The very stones of Jerusalem are political weapons in the age-old struggle for possession of the Holy Land.The BBC provides a nice, brief summary of the back-and-forth of archaeological politics in the Holy Land.
And nowhere is more sensitive than the great platform built by King Herod, known to Jews as the Temple Mount and to the Muslims as the Haram al-Sharif, the Noble Sanctuary....
When the Israelis captured the Old City from the Jordanians.... Israel allowed the Muslim religious authority known as the Waqf to administer the whole compound. But the Israelis claimed the right to enter it at will to keep security control. They enforce this claim regularly.
They do so by entering the compound through a small gate known as the Mougrabi or Moors' Gate....
The reason for the protest does not really have much to do with archaeology in fact. It is a protest about presence....At that time,
In this atmosphere, the arguments of the archaeological academics do not carry much force....
But in Jerusalem, you cannot "just dig". There, every stone counts.
'That cursed Israel is trying to destroy al-Aqsa mosque,' Mohamed el-Katatny of [Egyptian] President Hosni Mubarak's National Democratic Party (NDP) told a heated parliament session held to discuss the Israeli digging.As Jim Davila noted, "that'll sure keep that mosque safe".
'Nothing will work with Israel except for a nuclear bomb that wipes it out of existence,' he said.
There's a question-and-answer article with Eilat Mazar about the dig(s) and other work(s) near the Temple Mount/Haram al-Sharif in the Jerusalem Post; further, Jim Davila has some posts pulling together events surrounding the Mugrabi Gate excavation, including protests by Iranand Palestinian protestors.
I only think to mention it now, belatedly, because, a little over a week ago, Arab Monitor noted that the "Egyptian Supreme Council of Antiquities calls for boycott".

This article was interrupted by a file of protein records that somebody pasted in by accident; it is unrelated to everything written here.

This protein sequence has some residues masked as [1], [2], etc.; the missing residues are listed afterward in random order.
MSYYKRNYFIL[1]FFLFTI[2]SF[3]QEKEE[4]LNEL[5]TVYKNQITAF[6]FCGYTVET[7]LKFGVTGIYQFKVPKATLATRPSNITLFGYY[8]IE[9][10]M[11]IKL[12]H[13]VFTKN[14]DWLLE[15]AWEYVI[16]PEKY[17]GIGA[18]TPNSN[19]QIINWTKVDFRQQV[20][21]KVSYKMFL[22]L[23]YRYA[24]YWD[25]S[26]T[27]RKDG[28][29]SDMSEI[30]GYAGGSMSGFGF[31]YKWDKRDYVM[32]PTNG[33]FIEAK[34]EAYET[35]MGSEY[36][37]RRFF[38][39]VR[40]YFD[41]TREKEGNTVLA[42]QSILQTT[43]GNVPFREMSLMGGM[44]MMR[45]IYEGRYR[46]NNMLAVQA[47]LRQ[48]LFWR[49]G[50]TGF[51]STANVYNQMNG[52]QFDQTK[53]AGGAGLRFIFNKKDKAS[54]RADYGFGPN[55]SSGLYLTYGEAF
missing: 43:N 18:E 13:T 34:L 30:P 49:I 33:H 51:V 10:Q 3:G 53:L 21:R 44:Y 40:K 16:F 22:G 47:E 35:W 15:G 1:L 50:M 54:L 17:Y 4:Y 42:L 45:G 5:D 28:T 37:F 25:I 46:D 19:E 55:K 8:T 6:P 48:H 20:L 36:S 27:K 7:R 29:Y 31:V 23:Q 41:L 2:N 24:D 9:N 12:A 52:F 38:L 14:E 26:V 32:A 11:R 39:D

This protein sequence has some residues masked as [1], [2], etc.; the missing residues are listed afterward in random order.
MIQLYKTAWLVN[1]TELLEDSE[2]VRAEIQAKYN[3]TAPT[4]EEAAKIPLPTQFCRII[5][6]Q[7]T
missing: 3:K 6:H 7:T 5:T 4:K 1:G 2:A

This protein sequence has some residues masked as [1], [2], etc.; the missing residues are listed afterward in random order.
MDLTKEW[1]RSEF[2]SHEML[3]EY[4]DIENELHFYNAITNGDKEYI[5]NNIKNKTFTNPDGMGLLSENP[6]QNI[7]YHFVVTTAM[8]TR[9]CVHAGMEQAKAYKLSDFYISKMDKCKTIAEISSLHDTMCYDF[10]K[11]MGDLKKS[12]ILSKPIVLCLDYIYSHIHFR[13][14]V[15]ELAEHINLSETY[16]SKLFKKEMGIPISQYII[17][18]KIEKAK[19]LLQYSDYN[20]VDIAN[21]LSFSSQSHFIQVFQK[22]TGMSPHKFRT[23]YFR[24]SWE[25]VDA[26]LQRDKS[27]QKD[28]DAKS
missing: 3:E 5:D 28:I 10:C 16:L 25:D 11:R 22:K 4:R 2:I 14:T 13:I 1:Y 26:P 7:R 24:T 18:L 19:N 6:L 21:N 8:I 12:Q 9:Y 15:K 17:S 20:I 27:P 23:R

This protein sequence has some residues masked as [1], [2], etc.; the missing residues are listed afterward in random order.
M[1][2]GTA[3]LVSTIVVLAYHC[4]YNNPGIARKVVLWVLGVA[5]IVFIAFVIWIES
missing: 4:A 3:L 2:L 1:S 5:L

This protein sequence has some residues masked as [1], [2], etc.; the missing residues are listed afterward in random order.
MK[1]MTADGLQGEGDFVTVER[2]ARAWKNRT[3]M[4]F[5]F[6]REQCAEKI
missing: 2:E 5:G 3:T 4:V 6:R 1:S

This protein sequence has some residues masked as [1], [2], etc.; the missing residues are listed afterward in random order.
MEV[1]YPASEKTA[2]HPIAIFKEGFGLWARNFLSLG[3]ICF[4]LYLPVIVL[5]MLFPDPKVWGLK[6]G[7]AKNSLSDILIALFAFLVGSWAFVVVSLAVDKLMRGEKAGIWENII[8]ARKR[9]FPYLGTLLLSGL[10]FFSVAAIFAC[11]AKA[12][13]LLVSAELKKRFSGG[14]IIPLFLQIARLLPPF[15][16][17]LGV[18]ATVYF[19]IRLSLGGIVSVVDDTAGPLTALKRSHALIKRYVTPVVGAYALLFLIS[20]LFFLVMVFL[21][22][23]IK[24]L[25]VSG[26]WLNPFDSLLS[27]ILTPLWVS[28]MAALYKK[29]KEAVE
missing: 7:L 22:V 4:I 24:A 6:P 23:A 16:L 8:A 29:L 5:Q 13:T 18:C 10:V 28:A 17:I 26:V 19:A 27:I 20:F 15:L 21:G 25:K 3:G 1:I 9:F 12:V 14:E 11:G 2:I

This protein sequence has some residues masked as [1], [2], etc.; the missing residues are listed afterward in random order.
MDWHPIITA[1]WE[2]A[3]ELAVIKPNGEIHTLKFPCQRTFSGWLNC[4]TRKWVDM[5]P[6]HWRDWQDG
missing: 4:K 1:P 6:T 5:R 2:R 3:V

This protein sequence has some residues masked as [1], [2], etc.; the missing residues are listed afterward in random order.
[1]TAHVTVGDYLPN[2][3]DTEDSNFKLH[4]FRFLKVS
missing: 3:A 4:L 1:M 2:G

In an emergency meeting of the Arab Antiquities Authority, Zahi Hawwas, the head of Egypt's Supreme Council of Antiquities... called for a boycott of archeological teams willing to work with Israel in carrying out the excavations currently going on in East Jerusalem....Sadly, I won't be able to discuss this situation in my work, but I think it's worth watching and thinking about.
Hawwas explained his request to the delegates in Cairo saying that "this is the only way to stop the destruction of Jerusalem’s antiquities".
Fitting well (unfortunately) with something I won't be able to address properly in my work, a couple of days ago, Sissy Danninger posted "countdown for or against start of Ilisu-dam-project" on KurdishMedia.
These days an Austrian-lead consortium of enterprises in Austria, Germany and Switzerland are anxiously waiting for the "go-ahead" by their governments to embark on the Ilisu-dam-project in South-eastern Turkey/North Kurdistan. It is just the export-guarantees, which are still missing....Hopefully, I will be able to visit south-eastern Turkey relatively soon and get done what little work I can get done there before I return to Cyprus, to inform my work in Cyprus.
The German non-governmental group WEED (World Economy, Ecology and Development), with whom Dr. Latif Rashid, the Iraqi Water Minister, has been in touch, has commissioned an updated legal opinion from three leading experts on international law (see, in English:
This opinion reaffirms that, should the ECAs (Export Credit Agencies) fund the project without Turkey having first notified, consulted and negotiated with Iraq, they would be facilitating a breach of international law.
A friend asked me if there had been any bombings in Istanbul recently and I flippantly answered, "not that I know of"... Apparently, there were bombings that I didn't know of. On the 5th of March, the Taipei Times recorded that:
Protesters threw firebombs at three buses in Istanbul on Saturday [the 3rd of March 2007], incinerating one of them and injuring a driver, the state-run Anatolia news agency reported. The private Dogan news agency said a group of about 50 protesters shouted slogans in favor of the banned Kurdish rebel group, the Kurdistan Workers Party (PKK), as the buses burned....[This has been moved from human rights archaeology, where I posted it accidentally.]
Two of the buses were attacked as they were moving, and the other one was stopped on the road and its passengers forced to exit before it was attacked with Molotov cocktails, the Anatolia news agency said.